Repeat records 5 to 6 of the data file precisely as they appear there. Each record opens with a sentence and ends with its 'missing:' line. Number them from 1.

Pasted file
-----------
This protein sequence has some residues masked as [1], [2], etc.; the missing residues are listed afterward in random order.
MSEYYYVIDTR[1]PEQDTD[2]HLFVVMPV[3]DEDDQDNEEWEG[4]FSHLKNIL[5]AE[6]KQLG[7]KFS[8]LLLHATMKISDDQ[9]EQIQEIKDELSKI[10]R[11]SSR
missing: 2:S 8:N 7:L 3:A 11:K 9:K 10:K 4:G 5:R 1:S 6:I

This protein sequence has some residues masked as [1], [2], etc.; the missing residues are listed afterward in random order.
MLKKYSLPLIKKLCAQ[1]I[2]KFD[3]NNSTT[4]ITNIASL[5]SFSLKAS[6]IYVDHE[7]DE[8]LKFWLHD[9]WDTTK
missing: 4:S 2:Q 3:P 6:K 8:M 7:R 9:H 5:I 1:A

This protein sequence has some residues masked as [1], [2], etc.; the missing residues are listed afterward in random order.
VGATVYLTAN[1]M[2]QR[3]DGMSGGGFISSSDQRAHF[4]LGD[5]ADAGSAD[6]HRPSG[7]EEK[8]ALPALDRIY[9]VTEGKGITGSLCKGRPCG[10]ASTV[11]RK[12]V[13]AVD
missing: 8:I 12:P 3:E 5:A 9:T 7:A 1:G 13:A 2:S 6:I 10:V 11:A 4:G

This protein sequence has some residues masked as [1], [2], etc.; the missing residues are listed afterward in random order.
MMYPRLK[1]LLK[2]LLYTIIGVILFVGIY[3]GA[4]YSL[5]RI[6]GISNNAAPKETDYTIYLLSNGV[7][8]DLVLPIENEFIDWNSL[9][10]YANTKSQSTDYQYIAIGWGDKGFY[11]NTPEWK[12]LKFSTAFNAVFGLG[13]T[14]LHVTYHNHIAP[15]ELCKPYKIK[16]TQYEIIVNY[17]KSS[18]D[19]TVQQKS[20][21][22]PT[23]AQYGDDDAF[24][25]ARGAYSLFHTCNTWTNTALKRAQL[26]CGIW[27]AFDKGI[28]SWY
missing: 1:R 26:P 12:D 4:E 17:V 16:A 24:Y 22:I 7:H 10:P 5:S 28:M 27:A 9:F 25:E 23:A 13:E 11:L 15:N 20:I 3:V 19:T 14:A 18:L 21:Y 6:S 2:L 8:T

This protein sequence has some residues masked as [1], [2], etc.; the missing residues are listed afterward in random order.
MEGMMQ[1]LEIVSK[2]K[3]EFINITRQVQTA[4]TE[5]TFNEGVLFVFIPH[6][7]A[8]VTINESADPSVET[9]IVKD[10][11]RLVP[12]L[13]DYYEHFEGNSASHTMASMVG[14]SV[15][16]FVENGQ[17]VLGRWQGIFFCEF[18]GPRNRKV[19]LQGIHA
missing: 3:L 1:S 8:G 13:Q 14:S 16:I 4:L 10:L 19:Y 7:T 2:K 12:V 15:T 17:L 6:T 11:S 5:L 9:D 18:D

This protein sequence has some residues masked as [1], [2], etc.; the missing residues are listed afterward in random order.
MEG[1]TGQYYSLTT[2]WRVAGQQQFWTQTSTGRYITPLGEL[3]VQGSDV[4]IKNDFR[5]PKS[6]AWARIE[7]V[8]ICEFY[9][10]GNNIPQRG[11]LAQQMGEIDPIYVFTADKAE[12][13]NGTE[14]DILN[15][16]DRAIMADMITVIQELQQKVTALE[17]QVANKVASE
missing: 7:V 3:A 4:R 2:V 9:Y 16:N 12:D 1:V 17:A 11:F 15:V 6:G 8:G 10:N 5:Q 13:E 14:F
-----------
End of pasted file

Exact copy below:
This protein sequence has some residues masked as [1], [2], etc.; the missing residues are listed afterward in random order.
MEGMMQ[1]LEIVSK[2]K[3]EFINITRQVQTA[4]TE[5]TFNEGVLFVFIPH[6][7]A[8]VTINESADPSVET[9]IVKD[10][11]RLVP[12]L[13]DYYEHFEGNSASHTMASMVG[14]SV[15][16]FVENGQ[17]VLGRWQGIFFCEF[18]GPRNRKV[19]LQGIHA
missing: 3:L 1:S 8:G 13:Q 14:S 16:I 4:L 10:L 19:Y 7:T 2:K 12:V 15:T 17:L 6:T 11:S 5:L 9:D 18:D

This protein sequence has some residues masked as [1], [2], etc.; the missing residues are listed afterward in random order.
MEG[1]TGQYYSLTT[2]WRVAGQQQFWTQTSTGRYITPLGEL[3]VQGSDV[4]IKNDFR[5]PKS[6]AWARIE[7]V[8]ICEFY[9][10]GNNIPQRG[11]LAQQMGEIDPIYVFTADKAE[12][13]NGTE[14]DILN[15][16]DRAIMADMITVIQELQQKVTALE[17]QVANKVASE
missing: 7:V 3:A 4:R 2:V 9:Y 16:N 12:D 1:V 17:A 11:F 15:V 6:G 8:G 10:N 5:Q 13:E 14:F